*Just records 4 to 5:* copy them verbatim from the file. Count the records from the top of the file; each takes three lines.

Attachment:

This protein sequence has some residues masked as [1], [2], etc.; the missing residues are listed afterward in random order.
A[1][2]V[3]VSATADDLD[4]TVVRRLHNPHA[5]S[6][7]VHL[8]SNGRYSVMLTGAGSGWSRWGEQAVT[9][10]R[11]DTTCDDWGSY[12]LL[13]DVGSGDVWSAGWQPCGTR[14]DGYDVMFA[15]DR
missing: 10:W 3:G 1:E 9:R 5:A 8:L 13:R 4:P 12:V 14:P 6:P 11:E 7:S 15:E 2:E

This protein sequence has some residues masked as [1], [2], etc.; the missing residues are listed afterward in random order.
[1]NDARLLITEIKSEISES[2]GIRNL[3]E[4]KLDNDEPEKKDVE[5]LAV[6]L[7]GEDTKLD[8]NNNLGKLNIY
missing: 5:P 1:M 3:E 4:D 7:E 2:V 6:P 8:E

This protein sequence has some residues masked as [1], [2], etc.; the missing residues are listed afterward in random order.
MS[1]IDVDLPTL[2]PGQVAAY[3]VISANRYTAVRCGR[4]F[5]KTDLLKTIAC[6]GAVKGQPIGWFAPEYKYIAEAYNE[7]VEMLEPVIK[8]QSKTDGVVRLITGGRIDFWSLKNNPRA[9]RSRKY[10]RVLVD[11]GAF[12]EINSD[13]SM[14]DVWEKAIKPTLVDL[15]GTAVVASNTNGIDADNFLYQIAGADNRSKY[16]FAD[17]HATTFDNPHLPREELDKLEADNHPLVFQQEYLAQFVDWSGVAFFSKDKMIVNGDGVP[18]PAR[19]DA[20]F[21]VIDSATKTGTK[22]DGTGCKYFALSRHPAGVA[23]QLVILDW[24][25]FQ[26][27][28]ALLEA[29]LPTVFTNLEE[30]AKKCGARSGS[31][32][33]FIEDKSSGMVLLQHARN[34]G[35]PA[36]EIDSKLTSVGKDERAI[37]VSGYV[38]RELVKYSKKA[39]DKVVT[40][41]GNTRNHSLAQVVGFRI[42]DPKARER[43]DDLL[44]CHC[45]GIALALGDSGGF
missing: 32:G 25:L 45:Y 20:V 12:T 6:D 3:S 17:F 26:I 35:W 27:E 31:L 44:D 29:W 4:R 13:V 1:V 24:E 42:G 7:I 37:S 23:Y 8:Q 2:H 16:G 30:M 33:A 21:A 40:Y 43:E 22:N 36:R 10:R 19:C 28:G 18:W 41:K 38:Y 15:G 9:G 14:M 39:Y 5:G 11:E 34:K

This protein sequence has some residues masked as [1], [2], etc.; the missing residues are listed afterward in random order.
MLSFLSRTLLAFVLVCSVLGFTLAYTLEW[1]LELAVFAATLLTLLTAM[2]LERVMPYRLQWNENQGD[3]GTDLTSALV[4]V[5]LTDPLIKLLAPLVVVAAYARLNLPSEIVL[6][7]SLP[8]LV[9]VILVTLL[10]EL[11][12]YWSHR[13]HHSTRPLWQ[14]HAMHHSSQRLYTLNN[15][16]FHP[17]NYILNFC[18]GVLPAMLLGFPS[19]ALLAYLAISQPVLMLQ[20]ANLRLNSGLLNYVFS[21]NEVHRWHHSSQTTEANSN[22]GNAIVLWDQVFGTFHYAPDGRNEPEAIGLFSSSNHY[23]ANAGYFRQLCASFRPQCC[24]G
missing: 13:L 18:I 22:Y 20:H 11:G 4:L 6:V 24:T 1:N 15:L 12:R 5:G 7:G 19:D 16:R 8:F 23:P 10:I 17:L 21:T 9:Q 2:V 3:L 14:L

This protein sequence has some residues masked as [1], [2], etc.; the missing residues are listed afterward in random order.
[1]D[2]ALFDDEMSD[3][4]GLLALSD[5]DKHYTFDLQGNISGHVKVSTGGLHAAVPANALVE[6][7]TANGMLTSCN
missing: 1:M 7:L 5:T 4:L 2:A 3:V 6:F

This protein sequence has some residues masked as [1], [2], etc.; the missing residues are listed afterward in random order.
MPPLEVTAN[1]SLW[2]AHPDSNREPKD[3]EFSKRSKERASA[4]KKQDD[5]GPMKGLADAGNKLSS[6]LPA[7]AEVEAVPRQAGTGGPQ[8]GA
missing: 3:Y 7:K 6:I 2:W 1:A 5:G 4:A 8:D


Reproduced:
This protein sequence has some residues masked as [1], [2], etc.; the missing residues are listed afterward in random order.
MLSFLSRTLLAFVLVCSVLGFTLAYTLEW[1]LELAVFAATLLTLLTAM[2]LERVMPYRLQWNENQGD[3]GTDLTSALV[4]V[5]LTDPLIKLLAPLVVVAAYARLNLPSEIVL[6][7]SLP[8]LV[9]VILVTLL[10]EL[11][12]YWSHR[13]HHSTRPLWQ[14]HAMHHSSQRLYTLNN[15][16]FHP[17]NYILNFC[18]GVLPAMLLGFPS[19]ALLAYLAISQPVLMLQ[20]ANLRLNSGLLNYVFS[21]NEVHRWHHSSQTTEANSN[22]GNAIVLWDQVFGTFHYAPDGRNEPEAIGLFSSSNHY[23]ANAGYFRQLCASFRPQCC[24]G
missing: 13:L 18:I 22:Y 20:H 11:G 4:L 6:V 24:T 1:N 15:L 12:R 5:G 7:G 19:D 16:R 8:F 23:P 10:I 17:L 21:T 9:Q 2:V 3:L 14:L

This protein sequence has some residues masked as [1], [2], etc.; the missing residues are listed afterward in random order.
[1]D[2]ALFDDEMSD[3][4]GLLALSD[5]DKHYTFDLQGNISGHVKVSTGGLHAAVPANALVE[6][7]TANGMLTSCN
missing: 1:M 7:L 5:T 4:L 2:A 3:V 6:F